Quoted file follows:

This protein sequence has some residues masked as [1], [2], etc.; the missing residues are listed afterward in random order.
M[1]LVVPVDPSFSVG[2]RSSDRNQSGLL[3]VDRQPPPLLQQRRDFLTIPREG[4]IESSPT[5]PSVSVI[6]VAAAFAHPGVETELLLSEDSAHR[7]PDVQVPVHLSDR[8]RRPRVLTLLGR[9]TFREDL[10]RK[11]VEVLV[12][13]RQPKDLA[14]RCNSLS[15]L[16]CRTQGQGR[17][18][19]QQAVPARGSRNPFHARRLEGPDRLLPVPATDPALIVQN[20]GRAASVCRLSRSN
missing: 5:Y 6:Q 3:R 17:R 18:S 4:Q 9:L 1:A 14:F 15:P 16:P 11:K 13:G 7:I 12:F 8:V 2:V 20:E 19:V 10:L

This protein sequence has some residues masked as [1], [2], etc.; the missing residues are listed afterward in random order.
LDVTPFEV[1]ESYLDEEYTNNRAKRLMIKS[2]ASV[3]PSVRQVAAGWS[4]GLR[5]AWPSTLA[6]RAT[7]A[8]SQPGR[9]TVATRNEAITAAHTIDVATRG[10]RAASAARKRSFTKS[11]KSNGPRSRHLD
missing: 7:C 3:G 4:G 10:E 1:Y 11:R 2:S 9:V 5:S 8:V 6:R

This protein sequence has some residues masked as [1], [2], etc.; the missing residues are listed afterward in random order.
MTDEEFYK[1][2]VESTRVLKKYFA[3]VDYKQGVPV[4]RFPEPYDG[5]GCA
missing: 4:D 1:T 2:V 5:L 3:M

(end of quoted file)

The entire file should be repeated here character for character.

This protein sequence has some residues masked as [1], [2], etc.; the missing residues are listed afterward in random order.
M[1]LVVPVDPSFSVG[2]RSSDRNQSGLL[3]VDRQPPPLLQQRRDFLTIPREG[4]IESSPT[5]PSVSVI[6]VAAAFAHPGVETELLLSEDSAHR[7]PDVQVPVHLSDR[8]RRPRVLTLLGR[9]TFREDL[10]RK[11]VEVLV[12][13]RQPKDLA[14]RCNSLS[15]L[16]CRTQGQGR[17][18][19]QQAVPARGSRNPFHARRLEGPDRLLPVPATDPALIVQN[20]GRAASVCRLSRSN
missing: 5:Y 6:Q 3:R 17:R 18:S 4:Q 9:L 1:A 14:F 15:P 16:P 11:K 13:G 7:I 12:F 8:V 2:V 20:E 19:V 10:L

This protein sequence has some residues masked as [1], [2], etc.; the missing residues are listed afterward in random order.
LDVTPFEV[1]ESYLDEEYTNNRAKRLMIKS[2]ASV[3]PSVRQVAAGWS[4]GLR[5]AWPSTLA[6]RAT[7]A[8]SQPGR[9]TVATRNEAITAAHTIDVATRG[10]RAASAARKRSFTKS[11]KSNGPRSRHLD
missing: 7:C 3:G 4:G 10:E 1:Y 11:R 2:S 9:V 5:S 8:V 6:R

This protein sequence has some residues masked as [1], [2], etc.; the missing residues are listed afterward in random order.
MTDEEFYK[1][2]VESTRVLKKYFA[3]VDYKQGVPV[4]RFPEPYDG[5]GCA
missing: 4:D 1:T 2:V 5:L 3:M